African Pilot

Accident Report


SACAA synopsis reference: CA 18/2/3/8858

On 26 October 2010 at approximat­ely 1530Z two aircraft, a Piper PA-28-180, registrati­on ZS-KIN and a Jabiru, ZU-BXA were conducting circuit training at Wonderboom Aerodrome (FAWB). Runway 29 was in use and right-hand circuits were flown. The Jabiru was being flown by an instructor pilot and a qualified pilot on a revalidati­on checkfligh­t whilst the Piper was flown solo by a student pilot. The student pilot had previously conducted three circuits with an instructor pilot onboard and, following those circuits, the instructor pilot assessed the student pilot as being at a standard that would allow him to conduct further solo circuits.

That required a full stop landing for the instructor pilot to exit the aircraft. After the flight instructor had disembarke­d from the aircraft, the student pilot took-off and re-entered the circuit to conduct solo circuit training. The total circuit traffic at the time the student pilot re-entered the circuit was seven aircraft.

Sometime later, ZU-BXA was cleared on final approach for a touch-and-go landing onto Runway 29 at FAWB. The aircraft ZS-KIN, which was on a base leg for a touch-andgo landing Runway 29 was cleared, after he confirmed he had the Jabiru in sight, he was instructed to position himself behind the Jabiru and was number two on final approach for a touch-and-go landing. Shortly after ZU-BXA became airborne following the touch-and-go landing, the two aircraft ZS-KIN and ZU-BXA collided, approximat­ely 30 feet above the runway. The pilots of both aircraft lost control of their respective aircraft and impacted with the ground. Both aircraft were substantia­lly damaged during the sequence of the accident. The flight instructor onboard ZU-BXA was seriously injured during the sequence of the accident. The private pilot under instructio­n in ZU-BXA as well as the student pilot flying ZS-KIN sustained minor injuries.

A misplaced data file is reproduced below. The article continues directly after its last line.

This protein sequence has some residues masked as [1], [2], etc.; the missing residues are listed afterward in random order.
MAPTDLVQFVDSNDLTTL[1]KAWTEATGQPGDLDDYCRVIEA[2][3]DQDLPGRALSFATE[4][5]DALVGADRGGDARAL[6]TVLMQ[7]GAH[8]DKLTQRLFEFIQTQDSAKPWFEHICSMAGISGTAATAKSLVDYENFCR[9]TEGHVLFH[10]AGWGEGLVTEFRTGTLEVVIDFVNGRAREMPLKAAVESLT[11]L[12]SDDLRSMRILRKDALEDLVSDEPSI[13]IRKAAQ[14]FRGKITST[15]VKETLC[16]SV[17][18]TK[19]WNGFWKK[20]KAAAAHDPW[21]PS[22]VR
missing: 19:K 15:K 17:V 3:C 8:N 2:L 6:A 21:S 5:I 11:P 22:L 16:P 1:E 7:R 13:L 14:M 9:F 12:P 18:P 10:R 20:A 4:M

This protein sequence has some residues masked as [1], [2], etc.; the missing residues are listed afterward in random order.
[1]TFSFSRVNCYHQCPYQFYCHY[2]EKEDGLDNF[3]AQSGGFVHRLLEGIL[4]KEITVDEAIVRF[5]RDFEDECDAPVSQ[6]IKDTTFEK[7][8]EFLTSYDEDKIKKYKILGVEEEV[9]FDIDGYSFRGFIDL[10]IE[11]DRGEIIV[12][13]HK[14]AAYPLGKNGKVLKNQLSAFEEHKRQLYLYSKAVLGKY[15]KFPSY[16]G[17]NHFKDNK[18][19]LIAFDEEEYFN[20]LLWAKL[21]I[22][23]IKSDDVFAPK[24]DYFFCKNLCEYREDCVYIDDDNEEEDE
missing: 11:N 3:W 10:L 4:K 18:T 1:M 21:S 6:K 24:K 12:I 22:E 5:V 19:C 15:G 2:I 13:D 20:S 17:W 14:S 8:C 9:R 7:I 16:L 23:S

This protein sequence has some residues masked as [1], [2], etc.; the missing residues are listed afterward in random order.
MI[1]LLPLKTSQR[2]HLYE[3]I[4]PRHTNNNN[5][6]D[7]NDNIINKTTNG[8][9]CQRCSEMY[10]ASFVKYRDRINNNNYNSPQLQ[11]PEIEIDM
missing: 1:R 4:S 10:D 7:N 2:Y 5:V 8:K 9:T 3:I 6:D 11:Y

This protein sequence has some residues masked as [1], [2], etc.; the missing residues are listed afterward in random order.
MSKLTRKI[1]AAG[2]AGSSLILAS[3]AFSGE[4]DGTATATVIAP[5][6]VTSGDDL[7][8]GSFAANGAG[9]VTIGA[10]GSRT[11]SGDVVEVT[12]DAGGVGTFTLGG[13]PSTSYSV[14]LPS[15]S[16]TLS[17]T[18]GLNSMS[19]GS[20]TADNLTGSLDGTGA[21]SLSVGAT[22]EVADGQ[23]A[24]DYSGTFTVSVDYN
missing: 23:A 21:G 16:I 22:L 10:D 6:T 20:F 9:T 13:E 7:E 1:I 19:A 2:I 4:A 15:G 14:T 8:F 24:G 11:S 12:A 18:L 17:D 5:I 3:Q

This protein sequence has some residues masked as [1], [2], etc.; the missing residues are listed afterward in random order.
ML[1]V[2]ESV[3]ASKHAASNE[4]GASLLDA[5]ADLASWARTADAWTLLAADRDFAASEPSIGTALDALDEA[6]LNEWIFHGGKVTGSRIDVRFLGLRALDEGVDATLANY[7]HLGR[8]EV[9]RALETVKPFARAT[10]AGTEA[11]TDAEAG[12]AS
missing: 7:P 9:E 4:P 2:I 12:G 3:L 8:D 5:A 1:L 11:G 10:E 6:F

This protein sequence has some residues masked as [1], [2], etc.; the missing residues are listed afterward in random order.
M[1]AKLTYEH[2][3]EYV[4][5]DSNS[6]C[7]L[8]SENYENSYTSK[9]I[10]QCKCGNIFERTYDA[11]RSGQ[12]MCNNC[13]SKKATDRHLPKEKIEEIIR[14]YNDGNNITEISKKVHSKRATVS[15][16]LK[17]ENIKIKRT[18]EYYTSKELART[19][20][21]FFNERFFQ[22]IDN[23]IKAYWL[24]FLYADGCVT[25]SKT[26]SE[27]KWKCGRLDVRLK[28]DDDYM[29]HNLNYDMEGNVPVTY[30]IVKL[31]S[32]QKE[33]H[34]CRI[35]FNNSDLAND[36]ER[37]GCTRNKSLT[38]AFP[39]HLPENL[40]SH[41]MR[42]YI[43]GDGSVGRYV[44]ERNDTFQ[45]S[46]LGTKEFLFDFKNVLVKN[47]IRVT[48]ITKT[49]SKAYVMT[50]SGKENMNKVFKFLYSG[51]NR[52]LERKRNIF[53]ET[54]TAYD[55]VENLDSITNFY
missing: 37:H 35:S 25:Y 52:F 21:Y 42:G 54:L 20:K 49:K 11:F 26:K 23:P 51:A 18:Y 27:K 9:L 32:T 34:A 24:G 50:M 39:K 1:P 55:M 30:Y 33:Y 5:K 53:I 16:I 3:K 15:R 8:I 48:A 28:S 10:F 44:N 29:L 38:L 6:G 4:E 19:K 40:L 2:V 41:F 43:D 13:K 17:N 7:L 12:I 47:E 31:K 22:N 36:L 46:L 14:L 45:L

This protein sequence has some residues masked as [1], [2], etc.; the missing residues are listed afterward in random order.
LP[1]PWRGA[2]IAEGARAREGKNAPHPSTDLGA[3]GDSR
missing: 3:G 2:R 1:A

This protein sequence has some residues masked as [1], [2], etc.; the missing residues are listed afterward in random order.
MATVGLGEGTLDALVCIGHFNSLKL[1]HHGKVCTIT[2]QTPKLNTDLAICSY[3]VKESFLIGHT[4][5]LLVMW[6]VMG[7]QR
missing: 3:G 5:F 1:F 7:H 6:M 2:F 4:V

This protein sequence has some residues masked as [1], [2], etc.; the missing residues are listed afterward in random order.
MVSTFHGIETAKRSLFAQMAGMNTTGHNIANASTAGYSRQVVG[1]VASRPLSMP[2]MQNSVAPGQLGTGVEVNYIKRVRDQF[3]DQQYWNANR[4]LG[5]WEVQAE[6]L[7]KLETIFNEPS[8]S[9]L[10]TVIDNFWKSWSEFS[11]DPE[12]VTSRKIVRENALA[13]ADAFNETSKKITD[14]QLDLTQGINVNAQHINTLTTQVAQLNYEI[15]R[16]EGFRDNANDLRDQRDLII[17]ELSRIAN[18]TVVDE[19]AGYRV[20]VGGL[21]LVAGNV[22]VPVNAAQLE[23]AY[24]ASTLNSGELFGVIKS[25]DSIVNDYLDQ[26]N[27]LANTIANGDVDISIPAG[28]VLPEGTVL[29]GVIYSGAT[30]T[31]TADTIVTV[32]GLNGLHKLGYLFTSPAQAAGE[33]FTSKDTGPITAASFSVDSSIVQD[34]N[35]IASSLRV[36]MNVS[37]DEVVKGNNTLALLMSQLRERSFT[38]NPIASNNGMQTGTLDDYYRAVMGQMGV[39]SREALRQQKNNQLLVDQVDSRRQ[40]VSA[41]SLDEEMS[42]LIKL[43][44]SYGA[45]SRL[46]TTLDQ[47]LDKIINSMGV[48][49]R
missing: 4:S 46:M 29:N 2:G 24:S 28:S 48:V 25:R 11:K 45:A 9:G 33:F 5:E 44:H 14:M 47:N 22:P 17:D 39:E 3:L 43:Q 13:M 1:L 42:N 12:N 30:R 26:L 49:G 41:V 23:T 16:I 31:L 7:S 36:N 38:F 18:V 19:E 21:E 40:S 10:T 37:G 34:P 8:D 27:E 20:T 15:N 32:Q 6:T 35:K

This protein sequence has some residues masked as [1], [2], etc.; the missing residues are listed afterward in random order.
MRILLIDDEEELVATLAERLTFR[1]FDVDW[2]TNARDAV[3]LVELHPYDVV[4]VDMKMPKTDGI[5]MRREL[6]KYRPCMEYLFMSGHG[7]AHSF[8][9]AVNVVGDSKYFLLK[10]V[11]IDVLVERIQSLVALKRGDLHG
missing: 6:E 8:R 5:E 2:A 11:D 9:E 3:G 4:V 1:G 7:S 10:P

Contributi­ng factors

• Failure by the student pilot flying ZS-KIN to execute an immediate go-around as instructed by ATC.

• ATC had to call the aircraft ZS-KIN three times before the pilot acknowledg­ed during a critical phase of the flight.

• Instructio­ns by ATC to the aircraft ZS-KIN to execute an immediate go-around was not assertive enough for the student pilot to react.

• The AT Chad been operating in a high workload environmen­t in the period leading up to the mid-air collision (only one ATC in the tower).

• The student pilot of ZS-KIN did not see ZU-BXA in time to prevent the collision (loss of situationa­l awareness).

• Neither pilot in ZU-BXA saw ZS-KIN in sufficient time to avoid the collision.

• The decision by the aviation training organisati­on (ATO) to send the student pilot in ZS-KIN solo during a busy traffic period should be regarded as a significan­t contributo­ry factor to this accident as it placed the student in a high workload environmen­t whereby, he lost situationa­l awareness. (Disregard for standard/safe operating procedures as contained in the ATO operations manual).

• The student pilot of ZS-KIN had a low level of experience.

Comments by Charlie Marais